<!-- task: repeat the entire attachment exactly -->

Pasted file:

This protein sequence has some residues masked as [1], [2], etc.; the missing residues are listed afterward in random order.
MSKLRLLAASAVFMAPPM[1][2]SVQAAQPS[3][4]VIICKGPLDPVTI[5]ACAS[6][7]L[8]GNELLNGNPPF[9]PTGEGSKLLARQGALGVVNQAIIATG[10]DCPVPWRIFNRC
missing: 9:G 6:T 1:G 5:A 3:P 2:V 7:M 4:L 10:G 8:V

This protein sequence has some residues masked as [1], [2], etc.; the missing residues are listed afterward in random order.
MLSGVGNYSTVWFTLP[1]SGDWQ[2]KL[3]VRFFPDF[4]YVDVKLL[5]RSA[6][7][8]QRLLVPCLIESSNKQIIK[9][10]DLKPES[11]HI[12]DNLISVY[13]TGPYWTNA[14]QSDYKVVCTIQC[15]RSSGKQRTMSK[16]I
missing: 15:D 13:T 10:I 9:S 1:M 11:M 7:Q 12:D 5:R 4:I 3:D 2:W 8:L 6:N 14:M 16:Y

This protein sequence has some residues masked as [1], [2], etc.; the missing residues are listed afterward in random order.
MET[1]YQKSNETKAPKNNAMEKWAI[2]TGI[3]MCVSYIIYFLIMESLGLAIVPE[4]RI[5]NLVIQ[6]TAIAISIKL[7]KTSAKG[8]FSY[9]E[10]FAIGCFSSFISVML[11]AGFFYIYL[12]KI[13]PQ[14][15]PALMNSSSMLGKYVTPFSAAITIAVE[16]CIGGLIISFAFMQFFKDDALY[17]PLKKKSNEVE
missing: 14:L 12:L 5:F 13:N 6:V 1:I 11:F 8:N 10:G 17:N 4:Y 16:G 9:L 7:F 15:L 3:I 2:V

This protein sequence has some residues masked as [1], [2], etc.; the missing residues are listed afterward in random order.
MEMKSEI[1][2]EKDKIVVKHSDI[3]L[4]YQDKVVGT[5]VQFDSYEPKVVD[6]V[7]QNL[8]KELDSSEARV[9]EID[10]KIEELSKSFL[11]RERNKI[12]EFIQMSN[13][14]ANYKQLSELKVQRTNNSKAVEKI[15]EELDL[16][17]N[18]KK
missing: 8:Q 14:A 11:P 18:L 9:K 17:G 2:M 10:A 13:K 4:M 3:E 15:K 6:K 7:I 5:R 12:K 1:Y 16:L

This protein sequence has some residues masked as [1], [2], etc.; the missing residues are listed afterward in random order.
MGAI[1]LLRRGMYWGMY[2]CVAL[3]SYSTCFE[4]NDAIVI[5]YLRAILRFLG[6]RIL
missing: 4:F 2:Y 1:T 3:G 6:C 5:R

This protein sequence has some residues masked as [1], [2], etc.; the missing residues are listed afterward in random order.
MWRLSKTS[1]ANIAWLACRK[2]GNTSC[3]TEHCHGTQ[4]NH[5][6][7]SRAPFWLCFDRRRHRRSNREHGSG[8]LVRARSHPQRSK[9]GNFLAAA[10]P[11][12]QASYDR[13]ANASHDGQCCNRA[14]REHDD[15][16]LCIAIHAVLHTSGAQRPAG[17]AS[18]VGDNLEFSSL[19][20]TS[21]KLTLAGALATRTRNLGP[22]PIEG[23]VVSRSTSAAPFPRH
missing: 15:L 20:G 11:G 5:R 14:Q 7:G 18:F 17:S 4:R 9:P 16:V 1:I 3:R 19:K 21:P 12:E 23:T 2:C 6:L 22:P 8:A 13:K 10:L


This protein sequence has some residues masked as [1], [2], etc.; the missing residues are listed afterward in random order.
MSKLRLLAASAVFMAPPM[1][2]SVQAAQPS[3][4]VIICKGPLDPVTI[5]ACAS[6][7]L[8]GNELLNGNPPF[9]PTGEGSKLLARQGALGVVNQAIIATG[10]DCPVPWRIFNRC
missing: 9:G 6:T 1:G 5:A 3:P 2:V 7:M 4:L 10:G 8:V

This protein sequence has some residues masked as [1], [2], etc.; the missing residues are listed afterward in random order.
MLSGVGNYSTVWFTLP[1]SGDWQ[2]KL[3]VRFFPDF[4]YVDVKLL[5]RSA[6][7][8]QRLLVPCLIESSNKQIIK[9][10]DLKPES[11]HI[12]DNLISVY[13]TGPYWTNA[14]QSDYKVVCTIQC[15]RSSGKQRTMSK[16]I
missing: 15:D 13:T 10:I 9:S 1:M 11:M 7:Q 12:D 5:R 4:I 3:D 2:W 8:L 6:N 14:M 16:Y

This protein sequence has some residues masked as [1], [2], etc.; the missing residues are listed afterward in random order.
MET[1]YQKSNETKAPKNNAMEKWAI[2]TGI[3]MCVSYIIYFLIMESLGLAIVPE[4]RI[5]NLVIQ[6]TAIAISIKL[7]KTSAKG[8]FSY[9]E[10]FAIGCFSSFISVML[11]AGFFYIYL[12]KI[13]PQ[14][15]PALMNSSSMLGKYVTPFSAAITIAVE[16]CIGGLIISFAFMQFFKDDALY[17]PLKKKSNEVE
missing: 14:L 12:L 5:F 13:N 6:V 1:I 11:F 8:N 10:G 17:N 4:Y 16:G 9:L 7:F 15:L 3:I 2:V

This protein sequence has some residues masked as [1], [2], etc.; the missing residues are listed afterward in random order.
MEMKSEI[1][2]EKDKIVVKHSDI[3]L[4]YQDKVVGT[5]VQFDSYEPKVVD[6]V[7]QNL[8]KELDSSEARV[9]EID[10]KIEELSKSFL[11]RERNKI[12]EFIQMSN[13][14]ANYKQLSELKVQRTNNSKAVEKI[15]EELDL[16][17]N[18]KK
missing: 8:Q 14:A 11:P 18:L 9:K 17:G 2:M 10:A 13:K 4:M 3:E 15:K 6:K 7:I 5:R 12:K 1:Y 16:L

This protein sequence has some residues masked as [1], [2], etc.; the missing residues are listed afterward in random order.
MGAI[1]LLRRGMYWGMY[2]CVAL[3]SYSTCFE[4]NDAIVI[5]YLRAILRFLG[6]RIL
missing: 4:F 2:Y 1:T 3:G 6:C 5:R

This protein sequence has some residues masked as [1], [2], etc.; the missing residues are listed afterward in random order.
MWRLSKTS[1]ANIAWLACRK[2]GNTSC[3]TEHCHGTQ[4]NH[5][6][7]SRAPFWLCFDRRRHRRSNREHGSG[8]LVRARSHPQRSK[9]GNFLAAA[10]P[11][12]QASYDR[13]ANASHDGQCCNRA[14]REHDD[15][16]LCIAIHAVLHTSGAQRPAG[17]AS[18]VGDNLEFSSL[19][20]TS[21]KLTLAGALATRTRNLGP[22]PIEG[23]VVSRSTSAAPFPRH
missing: 15:L 20:G 11:G 5:R 14:Q 7:G 18:F 17:S 4:R 9:P 16:V 1:I 3:R 19:K 21:P 12:E 23:T 2:C 6:L 22:P 8:A 13:K 10:L